“A university’s worth is more than the criteria used in ranking.”
Writer, social activist, gender equality advocate, and Vice-Chancellor of Malaysia’s National University, Sharifah Hapsah S.H. Shahabudin likes to quote Einstein’s maxim: “Not all that counts can be counted”. She developed the quality assurance framework for all qualifications in Malaysia, among other achievements. EduInfo spoke to Professor Hapsah on the occasion of UNESCO’s Global Forum on University Rankings and Accountability in Higher Education (UNESCO, Paris 16-17 May) .
Where did the obsession with rankings begin?
Apparently the original impetus was a British Government report recommending international benchmarks to measure the strength of British universities in relation to American universities. The process is now international. However, very few indicators of quality in higher education translate reliably across borders.
What, for you, is the genuine test of a university?
I would say it is how a university continuously anticipates and leads change through innovations that create new value as well as offering social, environmental and financial returns for the university, the nation and region.
Ideally, what should indicators measure?
They should assess a university’s impact on business innovation, socio-cultural promotion and the environmental development of a region. But these indicators have yet to be devised and perfected. As Einstein once said, “Not all that counts can be counted”. Not all that is counted, counts!
How do current world ranking measures work?
Current methods provide a snapshot of the institution based on simple measures - two qualitative data (employer and peer review) are selected together with four quantitative data to reflect strength in teaching, research impact and international reputation. The greatest influence is exerted by those in the best position to judge the academics. Finally, a single number is mathematically derived to give the position of an institution relative to others with regards to the different aspects of its quality.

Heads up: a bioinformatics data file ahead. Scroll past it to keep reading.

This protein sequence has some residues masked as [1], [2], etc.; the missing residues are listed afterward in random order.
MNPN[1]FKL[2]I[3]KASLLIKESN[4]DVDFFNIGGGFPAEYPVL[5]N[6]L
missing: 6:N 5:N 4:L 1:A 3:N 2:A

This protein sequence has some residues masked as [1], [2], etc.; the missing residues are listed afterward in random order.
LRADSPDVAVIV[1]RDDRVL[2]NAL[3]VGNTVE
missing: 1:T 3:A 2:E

Despite all the criticisms leveled against them, world university rankings are still viewed as international benchmarks for comparing the strength of institutions.
Should rankings be used to help decide educational policy and resource allocation?
Yes, but only if rankings are used to help allocate resources for capacity building (for example, providing sufficient funding for research and teaching), or to formulate policies granting greater institutional autonomy and academic freedom, or to restructure higher education for national competitiveness in the global economy. In such cases, ranking becomes a valuable tool for driving excellence.
The Malaysian government created an Accelerated Program for Excellence or APEX university, in addition to existing research-intensive universities. They looked not so much for a “star” university as for one with potential and perceived readiness to transform and manage change.
Is the public perception of rankings a problem?